IA64

macrumors 6502
Nov 8, 2013
413
0
I think I'm getting confused. Refurbished can also be used machines but certified by Apple?

Correct me if I'm wrong but assuming that a HDD lifetime is 3 years with continuous power on, if you buy a one year used-refurbished iMac chances are that the drive will fail sooner after hitting its lifespan... ( it also applies to LCD and other components )
 

GGJstudios

macrumors Westmere
May 16, 2008
44,427
786
I think I'm getting confused. Refurbished can also be used machines but certified by Apple?
They're not always used machines and those that are, are not simply used. Read the quote from Apple in my first post, as well as the link to understand the refurbishment process.
Correct me if I'm wrong but assuming that a HDD lifetime is 3 years with continuous power on, if you buy a one year used-refurbished iMac chances are that the drive will fail sooner after hitting its lifespan... ( it also applies to LCD and other components )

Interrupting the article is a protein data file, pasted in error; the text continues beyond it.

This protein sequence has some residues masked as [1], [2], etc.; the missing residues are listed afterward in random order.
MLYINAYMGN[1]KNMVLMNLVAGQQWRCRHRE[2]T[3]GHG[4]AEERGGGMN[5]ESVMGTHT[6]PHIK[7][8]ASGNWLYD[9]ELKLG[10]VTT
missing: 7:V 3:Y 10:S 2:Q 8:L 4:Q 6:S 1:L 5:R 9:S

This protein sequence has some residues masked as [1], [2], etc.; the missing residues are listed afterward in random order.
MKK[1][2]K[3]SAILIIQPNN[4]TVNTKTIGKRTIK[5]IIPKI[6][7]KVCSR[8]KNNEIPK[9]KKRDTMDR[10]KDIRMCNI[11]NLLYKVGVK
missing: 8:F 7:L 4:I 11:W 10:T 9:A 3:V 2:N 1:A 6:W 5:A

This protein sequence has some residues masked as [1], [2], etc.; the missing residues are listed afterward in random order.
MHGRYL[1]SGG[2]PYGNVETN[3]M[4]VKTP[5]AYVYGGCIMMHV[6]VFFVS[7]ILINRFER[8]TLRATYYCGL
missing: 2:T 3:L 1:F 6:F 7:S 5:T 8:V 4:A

How did you come to the assumptions that a HDD lifetime is 3 years, or that a refurbished Mac has been in use for a year? Many Macs are returned with little or no use, and I've never had a HDD fail in 3 years unless it was defective. Also, refurbs come with Apple's 1 year warranty and qualify for AppleCare, which extends coverage to 3 years.
 

IA64

macrumors 6502
Nov 8, 2013
413
0
They're not always used machines and those that are, are not simply used. Read the quote from Apple in my first post, as well as the link to understand the refurbishment process.

How did you come to the assumptions that a HDD lifetime is 3 years, or that a refurbished Mac has been in use for a year? Many Macs are returned with little or no use, and I've never had a HDD fail in 3 years unless it was defective. Also, refurbs come with Apple's 1 year warranty and qualify for AppleCare, which extends coverage to 3 years.
I read the quote from Apple and it isn't really clear. Most refurbished iMacs are a year old or so. I'd really like to believe that they're barely used after that time.

I am not assuming, I'm just saying. This article has some statistics.